Coby Tyner, MBA, CMPE, is the Practice Administrator for Liver Specialists of Texas. In his guest blog entry, he discusses his thoughts on the patient experience we all strive for, and hope to deliver for our patients.
It occurred to me that healthcare is changing more than most people actually realize. With Meaningful Use requirements, the Affordable Care Act, changes with CMS policies, Insurance Benefit Coordination and much more, it doesn’t surprise me that many medical practices struggle with communicating changes with many of their patients.
One way to address questions, avoid confusion, and make the patient feel like someone is actively listening is for medical practices to focus on the patient experience. The Beyrl Institute defines the patient experience as “the sum of all interactions, shaped by an organization’s culture, that influence patient perceptions across the continuum of care.” Maybe this definition sounds a bit fancy but it makes sense right? So, what does that definition really mean? Simply put, every time a physician, advance practice provider or a member of the staff has ANY interaction with a patient, it should be memorable to the patient in a positive and informative way. The goal at the end of the day is to have the patient reflect positively about their experience while being cared for by all members of the medical team.
So, where does the experience start? The answer is at the beginning when the patient first calls the office or makes contact. Areas in which to focus could include, is the phone answered with a “smiling voice?” Are staff members nice and friendly and do they answer questions about the appointment, insurance requirements, and location of the office (remember, this should all be done with a smiling voice)? When the patient comes to the office, are they greeted with a smile and are staff members prepared to provide excellent service? Does the staff ensure the patient is coordinated quickly and avoid long waiting times in the lobby? Are the care providers actively listening and ready to provide quality care – all without making the patient feel rushed or discounting the patients concerns as relevant? Are billing and collection efforts done in a timely fashion and are patients able to get quick responses to their questions about a bill? Are prescription orders coordinated and filled timely? And the list goes on and on.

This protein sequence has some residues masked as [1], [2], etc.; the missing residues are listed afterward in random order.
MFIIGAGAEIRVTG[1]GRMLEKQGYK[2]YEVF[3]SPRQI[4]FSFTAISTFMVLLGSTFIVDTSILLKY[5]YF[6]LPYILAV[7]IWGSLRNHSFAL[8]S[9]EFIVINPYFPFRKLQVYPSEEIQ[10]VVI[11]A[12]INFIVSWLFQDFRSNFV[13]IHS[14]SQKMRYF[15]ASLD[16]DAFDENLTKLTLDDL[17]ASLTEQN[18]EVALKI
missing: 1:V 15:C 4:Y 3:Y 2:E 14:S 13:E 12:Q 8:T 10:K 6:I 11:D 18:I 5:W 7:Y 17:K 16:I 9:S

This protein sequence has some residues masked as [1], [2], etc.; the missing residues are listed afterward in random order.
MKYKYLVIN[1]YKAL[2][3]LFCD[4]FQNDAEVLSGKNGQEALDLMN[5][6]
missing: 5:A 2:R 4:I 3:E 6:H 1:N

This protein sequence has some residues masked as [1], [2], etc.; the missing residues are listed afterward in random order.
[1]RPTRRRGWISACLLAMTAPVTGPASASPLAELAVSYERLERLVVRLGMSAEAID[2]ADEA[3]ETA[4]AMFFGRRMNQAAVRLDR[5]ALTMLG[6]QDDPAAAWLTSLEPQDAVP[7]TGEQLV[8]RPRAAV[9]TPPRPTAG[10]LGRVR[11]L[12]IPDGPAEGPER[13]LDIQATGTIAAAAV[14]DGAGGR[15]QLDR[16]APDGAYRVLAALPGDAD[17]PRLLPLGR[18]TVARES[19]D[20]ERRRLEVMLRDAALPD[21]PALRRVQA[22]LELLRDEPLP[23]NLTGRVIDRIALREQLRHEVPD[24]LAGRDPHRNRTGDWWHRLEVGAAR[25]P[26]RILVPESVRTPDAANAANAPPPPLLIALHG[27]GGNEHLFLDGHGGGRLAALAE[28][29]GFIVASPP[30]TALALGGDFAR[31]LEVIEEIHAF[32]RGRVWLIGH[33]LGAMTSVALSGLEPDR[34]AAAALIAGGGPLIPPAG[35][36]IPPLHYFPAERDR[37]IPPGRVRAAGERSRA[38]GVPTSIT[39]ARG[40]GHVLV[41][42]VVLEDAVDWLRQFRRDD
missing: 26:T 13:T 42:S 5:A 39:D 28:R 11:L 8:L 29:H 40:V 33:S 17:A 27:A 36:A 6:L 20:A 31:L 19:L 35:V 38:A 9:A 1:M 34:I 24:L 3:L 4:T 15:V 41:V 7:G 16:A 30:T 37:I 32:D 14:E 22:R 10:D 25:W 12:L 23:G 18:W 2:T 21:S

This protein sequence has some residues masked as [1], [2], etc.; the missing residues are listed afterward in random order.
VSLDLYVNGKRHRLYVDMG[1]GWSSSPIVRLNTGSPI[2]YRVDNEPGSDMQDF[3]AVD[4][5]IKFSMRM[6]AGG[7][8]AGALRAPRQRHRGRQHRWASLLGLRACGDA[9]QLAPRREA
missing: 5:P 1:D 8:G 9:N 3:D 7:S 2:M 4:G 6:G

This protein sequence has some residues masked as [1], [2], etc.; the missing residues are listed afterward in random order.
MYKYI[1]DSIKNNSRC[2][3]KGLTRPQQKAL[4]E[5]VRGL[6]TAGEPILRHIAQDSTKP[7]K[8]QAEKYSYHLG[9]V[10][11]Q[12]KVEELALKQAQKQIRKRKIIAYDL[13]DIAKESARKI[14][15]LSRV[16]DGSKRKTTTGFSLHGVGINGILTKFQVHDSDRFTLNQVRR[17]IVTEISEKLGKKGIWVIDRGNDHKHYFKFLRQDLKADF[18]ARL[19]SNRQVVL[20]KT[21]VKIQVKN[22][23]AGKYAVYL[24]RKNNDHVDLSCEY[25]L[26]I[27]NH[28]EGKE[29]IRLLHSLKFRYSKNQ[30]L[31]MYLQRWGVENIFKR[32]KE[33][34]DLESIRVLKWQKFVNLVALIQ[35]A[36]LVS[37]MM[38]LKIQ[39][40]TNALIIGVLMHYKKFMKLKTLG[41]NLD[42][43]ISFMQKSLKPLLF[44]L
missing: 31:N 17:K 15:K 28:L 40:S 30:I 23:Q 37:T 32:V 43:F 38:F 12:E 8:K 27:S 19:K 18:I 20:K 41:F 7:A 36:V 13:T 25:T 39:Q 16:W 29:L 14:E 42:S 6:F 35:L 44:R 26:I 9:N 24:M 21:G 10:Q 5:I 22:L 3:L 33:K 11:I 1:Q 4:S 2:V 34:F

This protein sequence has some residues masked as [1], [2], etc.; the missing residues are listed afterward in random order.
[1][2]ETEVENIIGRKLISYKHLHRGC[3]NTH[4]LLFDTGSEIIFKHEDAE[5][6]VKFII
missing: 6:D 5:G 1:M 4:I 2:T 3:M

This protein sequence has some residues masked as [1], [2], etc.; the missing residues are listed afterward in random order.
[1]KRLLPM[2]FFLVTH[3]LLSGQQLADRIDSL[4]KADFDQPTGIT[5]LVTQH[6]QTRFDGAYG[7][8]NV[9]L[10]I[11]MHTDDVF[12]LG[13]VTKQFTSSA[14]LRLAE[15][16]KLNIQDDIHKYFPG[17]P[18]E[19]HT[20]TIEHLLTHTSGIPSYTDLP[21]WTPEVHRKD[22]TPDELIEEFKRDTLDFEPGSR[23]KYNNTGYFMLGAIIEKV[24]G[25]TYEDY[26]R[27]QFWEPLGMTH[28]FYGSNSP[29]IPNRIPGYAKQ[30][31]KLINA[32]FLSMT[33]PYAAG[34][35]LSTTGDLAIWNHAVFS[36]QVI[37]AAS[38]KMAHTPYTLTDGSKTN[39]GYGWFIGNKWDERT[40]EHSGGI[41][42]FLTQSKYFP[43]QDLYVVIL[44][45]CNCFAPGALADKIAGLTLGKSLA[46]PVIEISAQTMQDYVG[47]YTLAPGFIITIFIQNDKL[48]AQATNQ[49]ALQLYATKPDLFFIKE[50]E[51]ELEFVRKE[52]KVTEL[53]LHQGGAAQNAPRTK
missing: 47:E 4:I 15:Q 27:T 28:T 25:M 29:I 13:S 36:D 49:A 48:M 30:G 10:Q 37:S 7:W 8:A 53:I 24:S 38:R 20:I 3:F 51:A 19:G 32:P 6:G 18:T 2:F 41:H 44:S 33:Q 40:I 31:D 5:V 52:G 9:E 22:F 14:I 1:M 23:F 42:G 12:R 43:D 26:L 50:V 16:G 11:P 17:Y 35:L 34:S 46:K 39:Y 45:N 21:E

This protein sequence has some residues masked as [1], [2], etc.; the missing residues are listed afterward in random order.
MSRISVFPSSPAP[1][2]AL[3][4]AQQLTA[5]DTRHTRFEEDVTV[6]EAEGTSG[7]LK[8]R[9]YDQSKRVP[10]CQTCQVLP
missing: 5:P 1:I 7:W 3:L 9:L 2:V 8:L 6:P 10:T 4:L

Bottom line, with every question previously asked, there is a direct opportunity for the member of the medical staff to impact what the patient is thinking and if the patient will remember the experience as positive. So remember, from how soon a patient can be seen to coordinating billing questions and all points in-between, focusing on the patient experience can be used to answer questions, develop long term relationships and give patients peace of mind – all while making them feel right at home. And that should be the goal of every medical practice… Just my 2 dollars.